My almost-4-year-old snapped this photo of me. She swiped my phone off the couch while I was nursing her baby brother. Her little fingers moved fast to open the camera app.
“Smile, mom!” she cheered.
Without taking my eyes off little brother I yelled, “Please don’t take my picture! And put my phone down now!”
I didn’t even acknowledge her. I just snapped back at her request.
I was exhausted from entertaining three little children on a freezing snow day.
She sighed, slid the phone back to me, and ran off to play.
After the long day came to an end, I sat down to nurse the baby again and watch my favorite show. I grabbed my phone and opened the photo reel to send some snow day photos to my mom.
And there it was—the photo my almost-4-year-old took before I yelled at her. I stopped and studied what she captured.
The candid mothering moment.
The unflattering angle.
The way my top knot revealed new gray hairs.
The teething baby snuggled up close to my tired body.
Yes, I saw the tired face of a mom who feels like a failure when she recounts missed opportunities.
The longer I scrutinized the picture, the more and more mom guilt swelled up inside my heart. My feelings opened the floodgate to guilty thoughts.
My almost-4-year-old is growing so fast. She’s not a toddler anymore. She needs more of me. Do I acknowledge her enough? Do I spend enough time with her? Does she feel loved? I should have let her take more pictures with my phone.
To combat the mom guilt, I made a silly promise to myself to smile for every single photo from now to eternity. The next time she wants to take my photo, I will smile so big.
I kept scrolling through my photos.
And then I saw another photo. It was a candid shot I snapped from exactly one week earlier, another snow day. I drove my daughter to her dance class as white powder fell fast on the windshield. I remember stopping before we got to the studio door.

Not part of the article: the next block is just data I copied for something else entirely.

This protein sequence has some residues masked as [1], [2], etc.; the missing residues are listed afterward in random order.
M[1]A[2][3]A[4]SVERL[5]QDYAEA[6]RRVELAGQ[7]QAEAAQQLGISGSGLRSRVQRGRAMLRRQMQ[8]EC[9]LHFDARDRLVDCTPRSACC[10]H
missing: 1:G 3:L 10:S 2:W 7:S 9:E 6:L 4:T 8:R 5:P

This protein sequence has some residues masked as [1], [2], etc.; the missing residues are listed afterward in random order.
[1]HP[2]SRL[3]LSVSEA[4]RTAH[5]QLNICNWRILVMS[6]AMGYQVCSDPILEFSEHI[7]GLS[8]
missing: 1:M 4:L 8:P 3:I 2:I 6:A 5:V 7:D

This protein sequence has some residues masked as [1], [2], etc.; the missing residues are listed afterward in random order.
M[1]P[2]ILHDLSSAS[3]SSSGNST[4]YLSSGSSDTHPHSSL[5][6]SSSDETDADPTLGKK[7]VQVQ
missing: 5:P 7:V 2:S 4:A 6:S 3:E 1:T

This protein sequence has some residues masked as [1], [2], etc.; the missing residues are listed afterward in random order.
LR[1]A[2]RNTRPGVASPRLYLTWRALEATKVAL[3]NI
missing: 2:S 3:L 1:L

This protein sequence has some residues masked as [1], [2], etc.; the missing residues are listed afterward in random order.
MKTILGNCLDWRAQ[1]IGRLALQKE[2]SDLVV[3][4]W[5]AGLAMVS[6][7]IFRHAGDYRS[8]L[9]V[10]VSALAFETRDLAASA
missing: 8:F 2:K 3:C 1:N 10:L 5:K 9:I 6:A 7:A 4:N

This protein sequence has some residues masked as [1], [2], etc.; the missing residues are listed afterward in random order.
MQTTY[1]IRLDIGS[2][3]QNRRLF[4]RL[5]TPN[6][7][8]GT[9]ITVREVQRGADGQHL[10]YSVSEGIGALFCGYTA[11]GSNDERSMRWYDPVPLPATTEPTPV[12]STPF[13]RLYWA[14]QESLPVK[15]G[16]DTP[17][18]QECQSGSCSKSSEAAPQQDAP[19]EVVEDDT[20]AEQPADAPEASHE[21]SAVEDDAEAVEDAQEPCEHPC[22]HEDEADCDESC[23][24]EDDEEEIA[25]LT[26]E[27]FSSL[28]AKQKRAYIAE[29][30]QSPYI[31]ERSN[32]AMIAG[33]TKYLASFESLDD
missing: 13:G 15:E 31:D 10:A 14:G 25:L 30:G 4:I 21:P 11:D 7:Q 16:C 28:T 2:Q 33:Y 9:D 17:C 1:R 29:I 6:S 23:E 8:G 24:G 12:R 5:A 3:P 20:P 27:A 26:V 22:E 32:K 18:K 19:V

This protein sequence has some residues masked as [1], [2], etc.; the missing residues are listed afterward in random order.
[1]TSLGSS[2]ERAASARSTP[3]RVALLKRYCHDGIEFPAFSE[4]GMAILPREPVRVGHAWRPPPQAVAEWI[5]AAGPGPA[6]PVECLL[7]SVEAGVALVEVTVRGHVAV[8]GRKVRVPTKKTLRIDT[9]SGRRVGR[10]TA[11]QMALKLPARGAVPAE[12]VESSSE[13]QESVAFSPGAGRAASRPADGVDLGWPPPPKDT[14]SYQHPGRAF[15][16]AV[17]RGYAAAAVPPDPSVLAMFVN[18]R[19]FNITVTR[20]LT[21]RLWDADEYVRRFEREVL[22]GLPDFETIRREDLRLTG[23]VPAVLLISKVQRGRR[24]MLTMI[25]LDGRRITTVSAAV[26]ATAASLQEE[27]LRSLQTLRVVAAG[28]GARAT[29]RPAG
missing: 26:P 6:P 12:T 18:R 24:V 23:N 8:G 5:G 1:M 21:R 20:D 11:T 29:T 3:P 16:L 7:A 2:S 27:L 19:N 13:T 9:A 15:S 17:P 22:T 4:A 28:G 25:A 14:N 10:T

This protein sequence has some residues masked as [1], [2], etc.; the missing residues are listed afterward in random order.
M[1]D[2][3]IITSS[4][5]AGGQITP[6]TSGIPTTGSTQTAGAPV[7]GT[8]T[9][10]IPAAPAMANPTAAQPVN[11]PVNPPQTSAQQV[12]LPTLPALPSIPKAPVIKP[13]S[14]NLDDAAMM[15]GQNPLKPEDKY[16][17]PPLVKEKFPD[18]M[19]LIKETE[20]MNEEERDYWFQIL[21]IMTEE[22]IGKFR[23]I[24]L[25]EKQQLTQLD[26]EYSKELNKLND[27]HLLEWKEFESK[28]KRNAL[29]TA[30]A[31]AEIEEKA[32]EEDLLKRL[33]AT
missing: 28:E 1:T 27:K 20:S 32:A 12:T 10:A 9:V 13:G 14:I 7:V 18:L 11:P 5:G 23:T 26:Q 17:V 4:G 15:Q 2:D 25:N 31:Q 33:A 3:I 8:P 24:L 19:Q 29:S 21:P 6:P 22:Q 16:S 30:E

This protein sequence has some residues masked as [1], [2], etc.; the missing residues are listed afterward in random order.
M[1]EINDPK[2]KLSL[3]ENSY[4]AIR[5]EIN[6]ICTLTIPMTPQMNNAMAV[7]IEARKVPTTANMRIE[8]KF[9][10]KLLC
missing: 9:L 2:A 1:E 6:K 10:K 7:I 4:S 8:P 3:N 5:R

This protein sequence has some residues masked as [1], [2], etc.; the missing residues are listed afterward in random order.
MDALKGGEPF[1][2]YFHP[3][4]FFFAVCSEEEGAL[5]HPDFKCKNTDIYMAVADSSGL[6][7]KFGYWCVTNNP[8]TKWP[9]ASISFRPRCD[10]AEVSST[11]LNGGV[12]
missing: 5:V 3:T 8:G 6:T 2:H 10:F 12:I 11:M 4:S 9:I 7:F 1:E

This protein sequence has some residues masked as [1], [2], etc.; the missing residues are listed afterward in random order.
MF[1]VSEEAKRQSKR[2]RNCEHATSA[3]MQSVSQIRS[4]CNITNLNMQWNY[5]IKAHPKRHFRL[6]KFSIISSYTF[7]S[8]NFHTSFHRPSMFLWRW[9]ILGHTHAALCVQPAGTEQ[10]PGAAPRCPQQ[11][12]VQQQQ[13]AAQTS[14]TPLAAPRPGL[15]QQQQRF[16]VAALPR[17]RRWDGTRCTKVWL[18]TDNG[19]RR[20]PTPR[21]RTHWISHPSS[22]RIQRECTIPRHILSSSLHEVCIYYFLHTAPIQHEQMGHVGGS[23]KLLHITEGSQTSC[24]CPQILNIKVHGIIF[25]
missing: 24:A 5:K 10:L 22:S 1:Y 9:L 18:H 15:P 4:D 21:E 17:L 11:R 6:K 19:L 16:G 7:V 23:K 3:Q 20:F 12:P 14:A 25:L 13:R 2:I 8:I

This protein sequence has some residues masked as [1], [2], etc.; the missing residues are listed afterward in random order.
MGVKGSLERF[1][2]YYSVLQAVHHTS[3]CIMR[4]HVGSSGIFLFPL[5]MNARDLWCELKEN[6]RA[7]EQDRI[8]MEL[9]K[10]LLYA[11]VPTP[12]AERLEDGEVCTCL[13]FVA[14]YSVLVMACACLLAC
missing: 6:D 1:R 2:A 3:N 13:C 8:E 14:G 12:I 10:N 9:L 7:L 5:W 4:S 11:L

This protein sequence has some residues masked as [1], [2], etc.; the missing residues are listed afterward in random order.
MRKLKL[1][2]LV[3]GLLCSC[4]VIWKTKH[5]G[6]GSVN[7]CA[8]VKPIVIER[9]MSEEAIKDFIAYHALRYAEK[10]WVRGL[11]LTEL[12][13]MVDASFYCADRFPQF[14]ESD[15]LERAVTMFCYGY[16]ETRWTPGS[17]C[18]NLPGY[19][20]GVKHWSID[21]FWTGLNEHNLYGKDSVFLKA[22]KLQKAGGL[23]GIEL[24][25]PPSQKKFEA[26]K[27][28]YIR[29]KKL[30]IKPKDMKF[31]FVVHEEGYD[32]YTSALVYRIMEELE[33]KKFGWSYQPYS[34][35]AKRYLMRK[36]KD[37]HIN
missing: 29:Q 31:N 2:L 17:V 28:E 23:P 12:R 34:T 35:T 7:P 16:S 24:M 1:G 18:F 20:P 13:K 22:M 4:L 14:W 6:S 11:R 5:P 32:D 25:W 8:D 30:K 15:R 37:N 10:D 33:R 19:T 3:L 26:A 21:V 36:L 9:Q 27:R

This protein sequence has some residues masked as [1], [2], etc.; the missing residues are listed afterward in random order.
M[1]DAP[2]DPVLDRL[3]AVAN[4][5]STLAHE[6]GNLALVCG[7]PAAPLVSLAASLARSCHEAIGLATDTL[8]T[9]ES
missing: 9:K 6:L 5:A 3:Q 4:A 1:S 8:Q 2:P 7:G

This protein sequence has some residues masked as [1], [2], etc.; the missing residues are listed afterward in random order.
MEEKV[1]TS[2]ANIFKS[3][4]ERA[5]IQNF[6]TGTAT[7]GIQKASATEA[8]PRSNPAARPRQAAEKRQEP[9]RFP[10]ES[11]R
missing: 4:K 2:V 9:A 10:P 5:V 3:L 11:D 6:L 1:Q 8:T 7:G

“Look at all this snow! Let’s take a picture!” I cheered. I studied the selfie snapshot.
The candid mothering moment.
The flattering angle.
The magical snow.
The happy little girl.
The mom who loves her daughter so very much.
Yes, I saw the big, bright smiles on our faces and fluffy, white snowflakes in our hair. Oh, what a beautiful moment.
Mom grace hit me like a ton of bricks. It hit me even harder than the mom guilt just moments before. Thoughts of love and grace flooded my mind.
I delight in watching her grow. I hope she always needs me. I want her to feel fiercely loved forever. Yes, on all the snowy and sunny days to come, I hope she knows how much I love her.
I am not defined by an unflattering photo on my phone or a frustrating moment in time.
Missed opportunities make for much mom guilt. But I am not guilty, I am graced. Yes, I am graced with so many snow-covered snapshots that fill my heart with love.
My photo reel will always be a mixed bag. I know I won’t be smiling in every single photo from now to eternity, but I can do my best to fill my life’s album with love.
Yes, I’m just gonna keep on scrolling.
Previously published on the author’s Facebook page